I have a dear friend who is a missionary to Tanzania, Africa. She and I correspond by email and through Facebook, but we also write letters. Yes, we utilize the good old-fashioned snail mail system. She told me once that she loves the idea of dropping her letter in the mailbox at her little village post office, knowing that in a few weeks it will arrive in my mailbox on my Midwestern country road, having crossed a couple of continents and an ocean. The whole idea seems impossible, magical somehow. Thanks to an efficient mailing system, not one of our letters has ever been lost.
Getting a letter from my friend is a gift. She and her husband operate many branches of their ministry–not just a church, but a boys’ home, Bible institute, elementary school, and more. They are a busy, visionary couple, so a letter from her is a gift of her time, a slice of her life. And when we write to each other, we get down to the nitty-gritty, discussing not the parts of our lives that everyone else can easily see, but what’s going on in our hearts: our worries about our kids, little annoyances of daily life, funny anecdotes, prayer requests. We try to encourage each other to keep on keeping on as wives, mothers, ministry leaders, and wearers of many other hats. Our letters are the real, unedited versions of our thoughts. With a handwritten letter, we can’t edit as we might in an email. We fill the page as the words come, and with our honesty comes a deep trust in each other. We know we’ve got each other’s backs.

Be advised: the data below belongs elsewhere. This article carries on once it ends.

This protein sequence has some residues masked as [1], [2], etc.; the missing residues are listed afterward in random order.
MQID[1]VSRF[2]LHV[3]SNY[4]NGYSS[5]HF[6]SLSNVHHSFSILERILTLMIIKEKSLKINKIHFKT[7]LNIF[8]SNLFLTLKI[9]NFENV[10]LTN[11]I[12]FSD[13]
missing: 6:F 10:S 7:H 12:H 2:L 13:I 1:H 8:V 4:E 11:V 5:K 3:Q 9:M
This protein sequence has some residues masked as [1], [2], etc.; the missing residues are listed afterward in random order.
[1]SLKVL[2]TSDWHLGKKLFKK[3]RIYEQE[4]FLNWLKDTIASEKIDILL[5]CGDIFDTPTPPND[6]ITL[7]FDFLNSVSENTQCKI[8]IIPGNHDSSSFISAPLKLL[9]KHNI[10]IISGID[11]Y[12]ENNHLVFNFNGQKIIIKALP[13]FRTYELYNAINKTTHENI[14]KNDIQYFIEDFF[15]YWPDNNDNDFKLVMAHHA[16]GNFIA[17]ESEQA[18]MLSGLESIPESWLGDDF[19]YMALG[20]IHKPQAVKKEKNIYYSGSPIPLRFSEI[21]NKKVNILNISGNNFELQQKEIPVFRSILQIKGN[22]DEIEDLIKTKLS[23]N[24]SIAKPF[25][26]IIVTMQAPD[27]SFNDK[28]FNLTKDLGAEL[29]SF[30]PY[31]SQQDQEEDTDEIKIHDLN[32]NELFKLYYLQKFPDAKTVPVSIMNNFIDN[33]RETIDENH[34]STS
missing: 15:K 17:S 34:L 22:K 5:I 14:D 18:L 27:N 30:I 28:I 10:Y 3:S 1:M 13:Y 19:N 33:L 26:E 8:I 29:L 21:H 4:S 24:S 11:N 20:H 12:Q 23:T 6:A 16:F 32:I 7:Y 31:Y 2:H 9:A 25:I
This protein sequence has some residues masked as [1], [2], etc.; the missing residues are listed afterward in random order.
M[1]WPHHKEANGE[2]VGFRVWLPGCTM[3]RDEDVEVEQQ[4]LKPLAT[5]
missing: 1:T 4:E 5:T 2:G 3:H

Just as I look forward to a letter from my friend, so I should eagerly anticipate reading the Bible, every time I open it. After all, the Bible is God’s letter to us, in which he shares his love for us and his plans for us. He is completely honest, never glossing over the difficult bits (Cain’s act of murder, David’s adultery, Peter’s denial), but also comforting us with the miraculous (Enoch’s translation, Paul’s conversion, Jesus’ resurrection). In his Word, God makes himself and his people relatable. He shared everything we need in order to live our lives for him.
Perhaps as a Christian in America, I am too complacent about reading my Bible. I don’t always approach it with the joy and reverence I should, considering not only its source, but the sacrifices that Christians throughout history have made to translate, preserve, and protect it. Even today, Christianity is illegal in many countries, and a Bible is a hidden treasure in many Christian households.
I should read and re-read my Bible as I would a letter from my faraway friend, letting its words soak into my heart, that they might move me and comfort me and change me. I encourage you to do the same.
Thy word is a lamp unto my feet, and a light unto my path.–Psalm 119:105